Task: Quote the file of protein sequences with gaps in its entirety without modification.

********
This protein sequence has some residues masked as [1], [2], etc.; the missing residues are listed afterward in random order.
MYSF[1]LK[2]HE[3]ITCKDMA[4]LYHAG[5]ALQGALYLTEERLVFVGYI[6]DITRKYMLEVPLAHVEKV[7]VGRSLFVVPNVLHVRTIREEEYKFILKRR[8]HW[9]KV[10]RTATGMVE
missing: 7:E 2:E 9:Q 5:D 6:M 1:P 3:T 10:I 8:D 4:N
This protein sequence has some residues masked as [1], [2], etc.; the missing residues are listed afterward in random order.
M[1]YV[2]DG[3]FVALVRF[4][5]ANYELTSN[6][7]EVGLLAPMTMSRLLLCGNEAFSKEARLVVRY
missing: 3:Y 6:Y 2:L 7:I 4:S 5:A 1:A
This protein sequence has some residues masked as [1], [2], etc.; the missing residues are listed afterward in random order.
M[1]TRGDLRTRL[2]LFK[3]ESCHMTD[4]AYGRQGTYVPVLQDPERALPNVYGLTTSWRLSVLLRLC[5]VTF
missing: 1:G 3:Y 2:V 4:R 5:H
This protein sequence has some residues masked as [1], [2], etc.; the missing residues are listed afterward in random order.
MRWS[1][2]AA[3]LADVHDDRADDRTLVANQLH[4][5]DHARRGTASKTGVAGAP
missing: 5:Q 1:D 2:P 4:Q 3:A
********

This protein sequence has some residues masked as [1], [2], etc.; the missing residues are listed afterward in random order.
MYSF[1]LK[2]HE[3]ITCKDMA[4]LYHAG[5]ALQGALYLTEERLVFVGYI[6]DITRKYMLEVPLAHVEKV[7]VGRSLFVVPNVLHVRTIREEEYKFILKRR[8]HW[9]KV[10]RTATGMVE
missing: 7:E 2:E 9:Q 5:D 6:M 1:P 3:T 10:I 8:D 4:N
This protein sequence has some residues masked as [1], [2], etc.; the missing residues are listed afterward in random order.
M[1]YV[2]DG[3]FVALVRF[4][5]ANYELTSN[6][7]EVGLLAPMTMSRLLLCGNEAFSKEARLVVRY
missing: 3:Y 6:Y 2:L 7:I 4:S 5:A 1:A
This protein sequence has some residues masked as [1], [2], etc.; the missing residues are listed afterward in random order.
M[1]TRGDLRTRL[2]LFK[3]ESCHMTD[4]AYGRQGTYVPVLQDPERALPNVYGLTTSWRLSVLLRLC[5]VTF
missing: 1:G 3:Y 2:V 4:R 5:H
This protein sequence has some residues masked as [1], [2], etc.; the missing residues are listed afterward in random order.
MRWS[1][2]AA[3]LADVHDDRADDRTLVANQLH[4][5]DHARRGTASKTGVAGAP
missing: 5:Q 1:D 2:P 4:Q 3:A